Owning and operating a small business in the Denver region typically means having at least a few employees. In bygone days, managing a workforce was much simpler. You accepted applications, interviewed your candidates and hired the person you thought best for the job. After that, you either kept the employee because he or she did a good job, or you let the worker go and looked for a replacement.
In the 21st century, hiring and managing workers is often complicated. Both workers and business owners are much savvier about employment law, meaning both parties want to protect their rights. A simple way to ensure mutual protection is to use employment contracts.
When properly prepared, these contracts can spell out critical details of an employment agreement. This ensures fair treatment for your workers and protection against disputes for your business. What do mutually beneficial employment contracts look like? They contain clear, simple language and provisions that work for you and your staff. Examples of such provisions include:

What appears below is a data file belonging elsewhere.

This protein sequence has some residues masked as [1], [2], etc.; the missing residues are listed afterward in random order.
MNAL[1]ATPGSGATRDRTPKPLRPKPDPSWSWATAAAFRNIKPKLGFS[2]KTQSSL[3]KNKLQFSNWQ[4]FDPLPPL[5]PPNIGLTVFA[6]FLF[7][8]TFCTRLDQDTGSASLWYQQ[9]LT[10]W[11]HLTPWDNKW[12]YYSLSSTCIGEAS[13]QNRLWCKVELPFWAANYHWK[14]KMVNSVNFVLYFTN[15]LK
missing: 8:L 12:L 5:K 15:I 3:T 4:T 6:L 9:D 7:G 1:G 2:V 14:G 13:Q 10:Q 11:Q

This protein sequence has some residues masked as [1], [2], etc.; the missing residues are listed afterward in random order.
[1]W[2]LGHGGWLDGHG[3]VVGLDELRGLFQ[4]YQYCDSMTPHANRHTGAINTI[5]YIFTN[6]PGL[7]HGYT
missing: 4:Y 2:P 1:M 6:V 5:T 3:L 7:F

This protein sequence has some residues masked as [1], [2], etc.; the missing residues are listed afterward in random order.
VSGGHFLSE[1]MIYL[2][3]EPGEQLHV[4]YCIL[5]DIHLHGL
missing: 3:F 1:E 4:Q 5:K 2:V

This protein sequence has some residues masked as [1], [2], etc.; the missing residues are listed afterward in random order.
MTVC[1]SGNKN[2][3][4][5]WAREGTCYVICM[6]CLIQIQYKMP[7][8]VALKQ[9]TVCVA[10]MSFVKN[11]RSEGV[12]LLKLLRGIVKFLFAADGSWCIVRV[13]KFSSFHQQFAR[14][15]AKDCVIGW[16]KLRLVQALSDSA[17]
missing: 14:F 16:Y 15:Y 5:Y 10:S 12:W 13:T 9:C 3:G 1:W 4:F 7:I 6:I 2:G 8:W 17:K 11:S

- Employee duties and responsibilities
- Employer duties and responsibilities
- Details addressing worker benefits as well as vacation and sick leave
- Nondisclosure agreements to protect your company
- Information regarding the resolution of employment disputes
- Employer grounds for termination of employment
- Any incentives you offer your staff members
Once you have decided what you wish to include in your employment contracts, it is wise to have a business lawyer review the document for clarity and possible errors. This ensures that you have not included language or provisions that violate a worker's rights. It also provides you with an advocate should disputes arise or if you need a professional to help you negotiate your contracts.